Ancestors

I looked into the bright blue eyes of my six-year-old grandson. My separation from his mother during her first eighteen years looms from a distance in my mind. The punch of the memory’s sad echo fades next to his beautiful pink cheeks. I follow his tracks as he looks for a piece of wood to whittle, his new obsession. He is as manly as he is beautiful in his nimble six year-old body and his mind is quick and curious. My husband is one of his heroes. They have bonded over dead snakes and dragonflies and they crow back at crows nagging them from wires overhead as they walk the neighborhood together.

I ponder my grandson’s gait – proud and self-assured. He is confident. He knows who he is underneath the monkey-covered pajamas he has put on after his bath with his little brother. He is who he has always been since the day he was born.

I love him and cherish his strength. His mother is strong, too. So am I. It’s in our blood. Fierce with life. The bloodline we share has been traced through the centuries to scholars, artists, poets, ship captains; blacksmiths from Cork and cops from Edinburgh – and women who sailed high seas, who knew their own minds and used them to navigate the unexpected lives they led. There wasn’t a shrinking violet in the lot.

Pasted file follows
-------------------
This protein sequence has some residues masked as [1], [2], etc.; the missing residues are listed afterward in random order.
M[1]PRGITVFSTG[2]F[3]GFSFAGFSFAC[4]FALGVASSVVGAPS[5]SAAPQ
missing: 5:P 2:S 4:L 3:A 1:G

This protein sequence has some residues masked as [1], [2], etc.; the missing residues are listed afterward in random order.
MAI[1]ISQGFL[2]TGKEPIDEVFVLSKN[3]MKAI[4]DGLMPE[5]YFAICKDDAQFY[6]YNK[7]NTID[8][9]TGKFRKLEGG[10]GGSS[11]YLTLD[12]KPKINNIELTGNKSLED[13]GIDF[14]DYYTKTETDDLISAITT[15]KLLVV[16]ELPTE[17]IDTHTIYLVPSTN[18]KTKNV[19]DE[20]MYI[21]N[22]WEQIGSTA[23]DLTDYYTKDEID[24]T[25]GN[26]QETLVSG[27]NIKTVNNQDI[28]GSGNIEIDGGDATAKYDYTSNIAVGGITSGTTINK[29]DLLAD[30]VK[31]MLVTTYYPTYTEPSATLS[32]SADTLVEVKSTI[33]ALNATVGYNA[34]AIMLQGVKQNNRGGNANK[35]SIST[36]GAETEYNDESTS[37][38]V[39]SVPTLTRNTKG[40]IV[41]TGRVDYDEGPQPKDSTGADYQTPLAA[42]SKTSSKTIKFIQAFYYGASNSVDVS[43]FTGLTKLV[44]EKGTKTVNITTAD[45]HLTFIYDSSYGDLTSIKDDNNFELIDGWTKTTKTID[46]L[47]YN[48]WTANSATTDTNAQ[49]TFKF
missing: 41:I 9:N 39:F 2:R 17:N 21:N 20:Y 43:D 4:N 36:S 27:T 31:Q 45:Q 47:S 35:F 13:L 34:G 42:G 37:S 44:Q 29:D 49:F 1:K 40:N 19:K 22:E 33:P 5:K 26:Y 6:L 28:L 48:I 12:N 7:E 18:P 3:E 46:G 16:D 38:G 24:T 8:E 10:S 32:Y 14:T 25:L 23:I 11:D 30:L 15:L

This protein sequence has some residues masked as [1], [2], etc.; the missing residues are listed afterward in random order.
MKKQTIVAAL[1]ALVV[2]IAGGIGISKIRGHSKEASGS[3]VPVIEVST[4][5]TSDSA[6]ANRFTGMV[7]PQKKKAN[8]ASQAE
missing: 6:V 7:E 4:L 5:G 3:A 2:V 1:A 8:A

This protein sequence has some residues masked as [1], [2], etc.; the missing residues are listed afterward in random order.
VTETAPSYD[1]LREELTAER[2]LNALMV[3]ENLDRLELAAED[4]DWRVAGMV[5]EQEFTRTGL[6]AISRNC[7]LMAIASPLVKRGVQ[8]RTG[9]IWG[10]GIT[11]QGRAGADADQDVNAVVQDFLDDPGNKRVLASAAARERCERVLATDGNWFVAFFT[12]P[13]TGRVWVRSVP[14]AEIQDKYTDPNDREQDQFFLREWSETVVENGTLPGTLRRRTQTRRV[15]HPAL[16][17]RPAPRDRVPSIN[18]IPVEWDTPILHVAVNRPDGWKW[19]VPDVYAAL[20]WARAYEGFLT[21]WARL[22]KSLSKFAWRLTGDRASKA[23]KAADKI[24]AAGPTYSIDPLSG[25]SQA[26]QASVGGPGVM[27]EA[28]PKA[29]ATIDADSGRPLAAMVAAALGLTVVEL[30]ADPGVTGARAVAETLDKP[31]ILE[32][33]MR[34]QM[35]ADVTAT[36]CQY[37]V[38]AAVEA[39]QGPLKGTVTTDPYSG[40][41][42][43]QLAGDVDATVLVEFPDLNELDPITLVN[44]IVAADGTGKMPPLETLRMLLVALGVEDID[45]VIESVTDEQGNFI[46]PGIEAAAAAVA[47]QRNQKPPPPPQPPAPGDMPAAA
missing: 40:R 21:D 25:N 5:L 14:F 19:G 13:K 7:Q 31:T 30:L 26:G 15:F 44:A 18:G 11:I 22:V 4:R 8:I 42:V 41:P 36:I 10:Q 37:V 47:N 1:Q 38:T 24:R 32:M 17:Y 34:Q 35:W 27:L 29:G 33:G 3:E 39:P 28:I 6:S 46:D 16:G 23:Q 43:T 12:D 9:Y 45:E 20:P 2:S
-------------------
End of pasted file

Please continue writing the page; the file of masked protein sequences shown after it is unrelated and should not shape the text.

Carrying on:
The exploits of our ancestors describe a swath of experience over time so colorful and far-reaching that my fickle imagination holds fast to each winding thread that curls through the weft and weave in the tapestry of our family’s history. I can almost feel the grip of ghostly relatives as their risks and achievements set the stage to reveal an adventurous prequel to now and the lives we find ourselves in. We have come far and new acts play out from within each of us daily. There were many stories before ours began.

Immigrants from Ireland, Scotland, Wales, Sweden, England, Austria, Nova Scotia and Newfoundland found their way to Boston and took root there, where I was born. I culled their stories in bits and pieces from my relatives and fantasized about who my ancestors were underneath their rogue memories. As a youngster, I dressed them up in their worldly roles and they grew into vivid characters in my mind.

The ancestors I imagined may or may not bear a true resemblance to the people they were but each one of them piqued my interest with flavors and traits I recognize in myself and members of my family. My daughter is thick with them.

My understanding of my ancestors helped me to form answers to the question of who I was, where I came from and what I was made of from an early age. I have tried to pass their stories on to my children and grandchildren to help them understand the rich heritage they come from.

It never occurred to me that I might be anything else, different or apart from my ancestors; they were mysterious predecessors to my life and I was a result of theirs. My complexion, my voice, my laugh, my wit, my constituion – all carry elements of these people in the past. We may not have crossed paths in real time but we are kin nevertheless. Traits that made my family, and made me, recognizable as one of the clan, grew into a unique code mixed with the experiences of many generations.